DETROIT (UPI) — A Federal judge is seeking funds to help Detroit meet pension costs and spare the city from having to sell valuable works of art, sources told The Detroit News.
Federal Judge Steven Rhodes, who is close to deciding whether Detroit is eligible for Chapter 9 bankruptcy protection, asked representatives of regional and national foundations to participate in a proposal, which would include raising up to $500 million to spare the city from having to part with some of the collection managed by the Detroit Institute of Art, The News reported Thursday.
The collection is valued at several billion dollars, The News reported.
The city, meanwhile, has more than $18 billion in debts and is short about $3.5 billion on obligations to two pension funds.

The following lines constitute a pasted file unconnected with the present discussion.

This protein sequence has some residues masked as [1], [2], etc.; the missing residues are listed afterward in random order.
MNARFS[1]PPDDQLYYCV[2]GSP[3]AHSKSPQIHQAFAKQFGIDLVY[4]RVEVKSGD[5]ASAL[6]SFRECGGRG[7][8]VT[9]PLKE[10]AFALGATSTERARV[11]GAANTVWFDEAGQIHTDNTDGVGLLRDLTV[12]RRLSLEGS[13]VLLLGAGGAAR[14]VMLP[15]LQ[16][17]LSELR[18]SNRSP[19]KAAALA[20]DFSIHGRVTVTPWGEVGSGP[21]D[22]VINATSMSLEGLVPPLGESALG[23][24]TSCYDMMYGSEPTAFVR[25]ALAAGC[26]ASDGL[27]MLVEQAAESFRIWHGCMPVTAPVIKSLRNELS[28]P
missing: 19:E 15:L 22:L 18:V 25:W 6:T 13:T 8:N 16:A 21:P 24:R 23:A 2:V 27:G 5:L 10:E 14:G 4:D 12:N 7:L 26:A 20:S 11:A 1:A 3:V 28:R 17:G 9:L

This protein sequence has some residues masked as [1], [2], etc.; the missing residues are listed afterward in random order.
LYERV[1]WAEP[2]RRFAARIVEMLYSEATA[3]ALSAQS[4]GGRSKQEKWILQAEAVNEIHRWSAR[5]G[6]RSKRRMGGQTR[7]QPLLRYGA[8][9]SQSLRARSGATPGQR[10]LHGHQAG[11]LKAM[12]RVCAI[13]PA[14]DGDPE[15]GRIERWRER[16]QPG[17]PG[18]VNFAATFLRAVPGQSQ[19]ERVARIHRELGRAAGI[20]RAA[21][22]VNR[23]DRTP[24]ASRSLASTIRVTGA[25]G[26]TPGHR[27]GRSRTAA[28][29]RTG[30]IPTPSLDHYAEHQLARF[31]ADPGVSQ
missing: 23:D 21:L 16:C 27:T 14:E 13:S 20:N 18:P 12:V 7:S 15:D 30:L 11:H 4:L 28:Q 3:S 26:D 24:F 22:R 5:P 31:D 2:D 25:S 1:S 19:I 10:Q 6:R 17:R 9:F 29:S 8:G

The city’s emergency manager Kevyn Orr is pressing for the art institute to sell some of its collection to raise cash, and auction house Christie’s is already on the job, coming to the end of a preliminary evaluation of 3,500 of the city’s 65,000 art items, the newspaper said.
The News said multiple sources said Judge Rosen made a “carefully worded,” pitch to representatives of various charities, including Kresge, Hudson-Webber, Mott, Knight and the Ford Foundation of New York in a three-hour meeting on Nov. 5, in an attempt to promote his plan.
“The number is what’s in question,” one of the sources said, referring to the total sum that would need to be raised.
The proposal, the sources said, also includes creating a charitable trust that would protect the city’s art collection from being dragged into a fiscal crisis in the future.